Those unvaccinated who face challenges obtaining the vaccine must be assisted. People who live in large, populous cities such as New York City and Los Angeles do not face any obstacles getting the vaccine. But those who have no access to the internet, live far from medical providers, lack transportation, or have occupations that prevent them from taking time off to recover from the side effects of the vaccine need resources and support immediately. Addressing the public’s concerns and recognizing citizens’ unique situations is necessary to getting unvaccinated Americans vaccinated. While the government may acknowledge the problems citizens face when obtaining the vaccine, 2% of those unvaccinated continue to confront challenges when trying to get the vaccine. “As the Administration works to get even more people vaccinated, President Biden will call on employers across America to do everything they can to help their employees – and their communities – get vaccinated,” the White House explained in April. While employers must provide their employees with up to four hours to get the vaccine, getting the vaccine continues to be difficult for many. Employers are not required to reimburse their employees for transportation costs. More work needs to be done on the government’s end to ensure that all citizens have the opportunity to get vaccinated. 

Secondly, gaining the public’s trust needs to be at the top of the Biden administration’s to-do list. How can vaccination rates increase if a percentage of Americans remain skeptical of the government’s actions to reduce COVID-19 cases?

Personal exchanges between those unvaccinated and public health officials need to take place. Those who are unvaccinated are people. Though their concerns may be disproved, their feelings are absolutely valid. Community members who are trusted by unvaccinated citizens can play a large role in persuading them to get vaccinated. For example, personal physicians can address their patients’ concerns about the vaccine. Though doctors continue to address patients’ worries about the vaccine, more emphasis must be put on these interactions by the government. 

The words of others, including the president of the United States or words from Olivia Rodrigo advocating for the vaccine, are not going to make a difference and instead may cause more division.

Lastly, the government should discontinue its actions that exacerbate the friction between vaccinated and unvaccinated individuals.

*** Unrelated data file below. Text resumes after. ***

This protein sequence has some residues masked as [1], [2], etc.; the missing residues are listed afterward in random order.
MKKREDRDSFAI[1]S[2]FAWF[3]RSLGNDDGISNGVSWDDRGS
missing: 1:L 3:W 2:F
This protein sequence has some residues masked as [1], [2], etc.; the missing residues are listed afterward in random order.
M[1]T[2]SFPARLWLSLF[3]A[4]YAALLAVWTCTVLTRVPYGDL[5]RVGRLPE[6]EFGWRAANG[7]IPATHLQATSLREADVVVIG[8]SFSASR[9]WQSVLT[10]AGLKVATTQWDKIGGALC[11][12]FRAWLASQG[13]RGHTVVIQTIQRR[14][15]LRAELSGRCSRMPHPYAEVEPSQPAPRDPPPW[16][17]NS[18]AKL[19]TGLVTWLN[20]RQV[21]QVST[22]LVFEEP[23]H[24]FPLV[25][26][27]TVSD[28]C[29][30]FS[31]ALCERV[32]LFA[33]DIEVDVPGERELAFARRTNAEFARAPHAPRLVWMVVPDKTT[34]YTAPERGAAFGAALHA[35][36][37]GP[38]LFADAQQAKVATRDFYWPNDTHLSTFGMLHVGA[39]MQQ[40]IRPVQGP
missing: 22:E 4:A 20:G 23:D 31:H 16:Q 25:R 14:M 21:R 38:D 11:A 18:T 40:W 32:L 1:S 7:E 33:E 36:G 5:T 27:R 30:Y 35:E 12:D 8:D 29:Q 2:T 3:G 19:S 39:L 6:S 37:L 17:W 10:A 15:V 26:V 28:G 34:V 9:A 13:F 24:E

Vaccine mandates, though effective, only make those unvaccinated more confident in their decision not to get the vaccine. Evidence illustrates that mandates can perpetuate distrust of medical professionals and the government. 

More importantly, vaccine mandates don’t actually address the real reasons for vaccine hesitancy. Forcing someone to become vaccinated when they still have unanswered questions and concerns is not only ineffective but also unreasonable. Widespread mandating of the vaccine will eventually have to take place, as it is the only way to return to normalcy. But, before mandates can start taking place, the government must do a better job of addressing vaccine reluctance. 

Additionally, mandating the vaccine, while enforced to prevent the spread of COVID-19, can harm vulnerable groups of the population, which expands inequality. Since the Los Angeles Unified and neighboring school districts have mandated the vaccine, the education of some students has been negatively affected. According to a Mercury News analysis, in Alameda County, 44% of Black students, ages 12 to 17, are unvaccinated. Meanwhile, 95% of Asians, 70% of Whites, and 67% of Latinos are vaccinated. Rather than proposing vaccine mandates, the government needs to understand why children and adults within specific groups in the United States remain unvaccinated. 

While striving to have all U.S. citizens vaccinated is a noble goal, there comes a point where the government has to accept that there will always be a percentage of citizens who will not get vaccinated. Therefore, the government needs to come up with other ways, which do not solely rely on complete vaccination, to beat the pandemic. 

Resentment against those unvaccinated, which is provoked by phrases like “a pandemic of the unvaccinated,” will make beating the pandemic even more challenging. Our country needs to stop widening the divide between the vaccinated and unvaccinated. Our country is in this pandemic together. Or, at least, we should be.